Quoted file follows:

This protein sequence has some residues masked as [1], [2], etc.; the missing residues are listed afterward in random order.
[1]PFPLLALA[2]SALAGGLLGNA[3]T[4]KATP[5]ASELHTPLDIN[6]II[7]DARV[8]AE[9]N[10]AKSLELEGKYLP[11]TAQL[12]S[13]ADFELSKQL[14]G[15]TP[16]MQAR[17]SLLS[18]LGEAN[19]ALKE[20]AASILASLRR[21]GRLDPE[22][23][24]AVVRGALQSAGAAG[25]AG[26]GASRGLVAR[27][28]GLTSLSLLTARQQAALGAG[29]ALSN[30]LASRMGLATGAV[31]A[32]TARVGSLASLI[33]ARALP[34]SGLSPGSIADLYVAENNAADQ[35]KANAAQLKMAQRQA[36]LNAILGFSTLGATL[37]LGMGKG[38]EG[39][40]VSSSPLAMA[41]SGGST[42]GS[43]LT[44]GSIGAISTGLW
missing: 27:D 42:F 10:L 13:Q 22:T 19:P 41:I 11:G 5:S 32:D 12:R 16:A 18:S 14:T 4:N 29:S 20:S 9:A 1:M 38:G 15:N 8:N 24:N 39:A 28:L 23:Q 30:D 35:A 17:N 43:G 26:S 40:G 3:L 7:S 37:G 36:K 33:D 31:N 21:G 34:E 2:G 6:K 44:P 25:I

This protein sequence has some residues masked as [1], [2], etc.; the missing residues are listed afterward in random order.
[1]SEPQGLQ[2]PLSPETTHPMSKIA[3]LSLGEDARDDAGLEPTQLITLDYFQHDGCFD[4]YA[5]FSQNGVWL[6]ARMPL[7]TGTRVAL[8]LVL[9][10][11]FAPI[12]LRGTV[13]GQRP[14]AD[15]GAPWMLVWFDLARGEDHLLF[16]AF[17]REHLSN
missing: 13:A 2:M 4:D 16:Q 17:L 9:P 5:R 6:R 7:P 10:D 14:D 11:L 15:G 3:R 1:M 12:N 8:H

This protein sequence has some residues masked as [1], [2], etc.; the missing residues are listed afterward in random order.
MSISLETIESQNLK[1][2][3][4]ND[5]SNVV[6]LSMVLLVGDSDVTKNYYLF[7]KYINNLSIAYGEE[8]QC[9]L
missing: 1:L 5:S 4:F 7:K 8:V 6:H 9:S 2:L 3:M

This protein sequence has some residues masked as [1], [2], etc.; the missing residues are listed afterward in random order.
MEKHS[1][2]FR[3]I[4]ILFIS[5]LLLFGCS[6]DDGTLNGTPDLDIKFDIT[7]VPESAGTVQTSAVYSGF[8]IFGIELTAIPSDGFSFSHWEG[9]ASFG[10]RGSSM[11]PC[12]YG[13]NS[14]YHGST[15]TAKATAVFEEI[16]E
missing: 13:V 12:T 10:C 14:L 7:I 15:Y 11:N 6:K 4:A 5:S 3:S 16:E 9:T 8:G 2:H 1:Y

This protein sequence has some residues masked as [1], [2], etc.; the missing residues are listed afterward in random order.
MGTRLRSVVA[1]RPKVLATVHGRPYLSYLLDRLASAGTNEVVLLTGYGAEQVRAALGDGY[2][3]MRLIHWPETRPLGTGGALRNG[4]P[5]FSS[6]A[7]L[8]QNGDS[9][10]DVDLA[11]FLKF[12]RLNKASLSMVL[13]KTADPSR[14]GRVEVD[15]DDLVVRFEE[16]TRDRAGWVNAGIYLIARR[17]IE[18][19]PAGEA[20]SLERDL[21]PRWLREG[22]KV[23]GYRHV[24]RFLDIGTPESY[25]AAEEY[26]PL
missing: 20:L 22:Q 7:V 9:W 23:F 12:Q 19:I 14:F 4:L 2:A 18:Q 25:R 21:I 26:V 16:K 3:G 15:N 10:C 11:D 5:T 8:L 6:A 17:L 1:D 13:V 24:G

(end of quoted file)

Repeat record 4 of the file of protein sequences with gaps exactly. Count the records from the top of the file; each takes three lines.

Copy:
This protein sequence has some residues masked as [1], [2], etc.; the missing residues are listed afterward in random order.
MEKHS[1][2]FR[3]I[4]ILFIS[5]LLLFGCS[6]DDGTLNGTPDLDIKFDIT[7]VPESAGTVQTSAVYSGF[8]IFGIELTAIPSDGFSFSHWEG[9]ASFG[10]RGSSM[11]PC[12]YG[13]NS[14]YHGST[15]TAKATAVFEEI[16]E
missing: 13:V 12:T 10:C 14:L 7:I 15:Y 11:N 6:K 4:A 5:S 3:S 16:E 9:T 8:G 2:H 1:Y